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You should get vaccinated, here’s why Jadyn Taylor

COVID-19 remains a dangerous threat in 2021. Not just for the elderly, but for children as well. All ages have been affected for almost two years now, but there is a way for this to end––the vaccine.

Antibodies are fighting the coronavirus. Antibodies are Y-shaped proteins used by the immune system to neutralize bacteria and viruses in your body.

Vaccines help build up your immune system to fight specific viruses like COVID-19. The way it works is that the doctors inject your body with mRNA that teaches your cells to make a harmless spike protein, that’s also on the covid cells so that your body recognizes the spike proteins don’t belong there and then gets rid of it. As a result, when your body comes into contact with COVID-19, it will know how to fight it off, providing you with greater immunity than someone who has not received the vaccine.

People simply don't want to be told what to do, they want to have freedom and choice, which is understandable, but it could seriously harm or kill you or your family. Unfortunately, there are still people who refuse to take the vaccine because they are afraid it hasn't been tested.

“The vaccines are remarkably effective at preventing severe illness, hospitalization and death,” said Dr. Catherine Foster, a general internal medicine doctor who is affiliated with Veterans Affairs Ann Arbor Healthcare System. “There's a misconception that the virus appeared, we came up with the vaccine, and then we just started giving it to people, which is not the case. We had been looking at creating vaccines for other viruses that are similar and so the technology existed, we just hadn't used it.”

Some people just won't take this vaccine despite the protection it provides because they get confused and worried every time they read on social media that the vaccine doesn’t work and that you shouldn’t get it.

"Educating people and helping people really understand the facts is probably the best way to overcome reluctance," Dr. Foster said. "If people believe that maybe their choices are not their own, you can help them understand why it's so important for us to protect ourselves and then in protecting ourselves protecting others around us."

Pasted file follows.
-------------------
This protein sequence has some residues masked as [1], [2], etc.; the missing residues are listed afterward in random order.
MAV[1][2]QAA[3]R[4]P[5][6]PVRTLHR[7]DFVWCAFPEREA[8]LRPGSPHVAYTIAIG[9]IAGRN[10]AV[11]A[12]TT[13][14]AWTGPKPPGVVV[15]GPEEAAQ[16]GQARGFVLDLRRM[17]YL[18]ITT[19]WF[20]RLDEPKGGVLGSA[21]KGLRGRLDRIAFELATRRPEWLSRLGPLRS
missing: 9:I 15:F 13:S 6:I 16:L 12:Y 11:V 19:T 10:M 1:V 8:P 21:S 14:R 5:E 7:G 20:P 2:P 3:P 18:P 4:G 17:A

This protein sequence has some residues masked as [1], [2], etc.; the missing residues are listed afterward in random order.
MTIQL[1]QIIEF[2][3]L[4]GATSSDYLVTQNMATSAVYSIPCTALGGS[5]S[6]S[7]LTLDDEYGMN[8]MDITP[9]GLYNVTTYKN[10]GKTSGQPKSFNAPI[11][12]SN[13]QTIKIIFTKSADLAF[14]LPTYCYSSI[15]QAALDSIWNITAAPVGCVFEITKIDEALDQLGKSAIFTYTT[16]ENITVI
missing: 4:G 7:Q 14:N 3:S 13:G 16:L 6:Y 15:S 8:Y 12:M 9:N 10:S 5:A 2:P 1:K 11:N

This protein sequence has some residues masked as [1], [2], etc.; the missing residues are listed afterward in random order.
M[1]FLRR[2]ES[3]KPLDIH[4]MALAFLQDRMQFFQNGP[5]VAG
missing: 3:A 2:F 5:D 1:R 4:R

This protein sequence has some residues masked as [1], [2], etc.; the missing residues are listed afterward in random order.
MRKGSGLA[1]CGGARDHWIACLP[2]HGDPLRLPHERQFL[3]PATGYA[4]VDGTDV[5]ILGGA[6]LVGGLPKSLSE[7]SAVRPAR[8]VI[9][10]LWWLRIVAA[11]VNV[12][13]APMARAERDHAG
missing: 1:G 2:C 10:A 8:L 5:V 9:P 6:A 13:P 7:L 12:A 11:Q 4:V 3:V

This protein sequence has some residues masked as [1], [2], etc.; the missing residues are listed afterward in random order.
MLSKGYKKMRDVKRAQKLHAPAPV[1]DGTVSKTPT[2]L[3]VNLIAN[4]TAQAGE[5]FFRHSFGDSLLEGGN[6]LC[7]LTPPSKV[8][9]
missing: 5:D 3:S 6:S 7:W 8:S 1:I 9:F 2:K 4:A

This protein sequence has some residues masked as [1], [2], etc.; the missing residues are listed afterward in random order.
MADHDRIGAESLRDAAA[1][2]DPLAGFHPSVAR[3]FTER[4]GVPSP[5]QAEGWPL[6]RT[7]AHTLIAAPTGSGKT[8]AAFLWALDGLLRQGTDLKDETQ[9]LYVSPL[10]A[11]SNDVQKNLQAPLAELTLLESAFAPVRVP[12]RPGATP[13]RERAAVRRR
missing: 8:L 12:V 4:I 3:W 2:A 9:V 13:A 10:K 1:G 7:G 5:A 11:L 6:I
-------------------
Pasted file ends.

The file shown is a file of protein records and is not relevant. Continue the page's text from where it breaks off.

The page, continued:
Two people social distancing

The choice may be yours, but think about the people around you and then make your decision about getting vaccinated. Yes, there are other ways to prevent yourself from getting the virus, like wearing a mask or even social distancing, but those are only temporary fixes to the main issue. If you get the virus in the future, without having taken the vaccine, you could end up not getting the treatment for covid that you need.

"As time goes by and we see more numbers of 95 percent of the people who are in the ICU and then die are unvaccinated and we also see that as healthcare resources become tapped out, doctors and health care providers are going to have to start stratifying risks and start saying things like, ‘we're going to not treat this patient because we don't have resources,’” said Dr. Shannon Forshey, a pediatrician who works at Phoenix children's hospital. “Essentially, by not getting the vaccine you could find yourself in a position where you don’t receive care at a hospital and you could get severely ill or worse die.

Everyone needs to remember that these are scary and confusing times. However, we are all in it together and we can overcome this horrific event in our lives today. That’s why if you have any questions, talk to your local doctor and read the CDC guidelines which answer common questions that people have such as, “Do COVID-19- vaccines contain microchips?” The CDC will give a concise response saying, “No. COVID-19 vaccines do not contain microchips. Vaccines are developed to fight against disease and are not administered to track your movement. Vaccines work by stimulating your immune system to produce antibodies, exactly like it would if you were exposed to the disease. ​​After getting vaccinated, you develop immunity to that disease, without having to get the disease first.”

The point is that you're not alone in this pandemic. Everyone is suffering, scared, and afraid, but we can eventually overcome this pandemic and prevent more people from becoming severely ill or dead. So remember that to stay safe in these times and keep others safe, you need to get vaccinated, not just for yourself, but for everyone.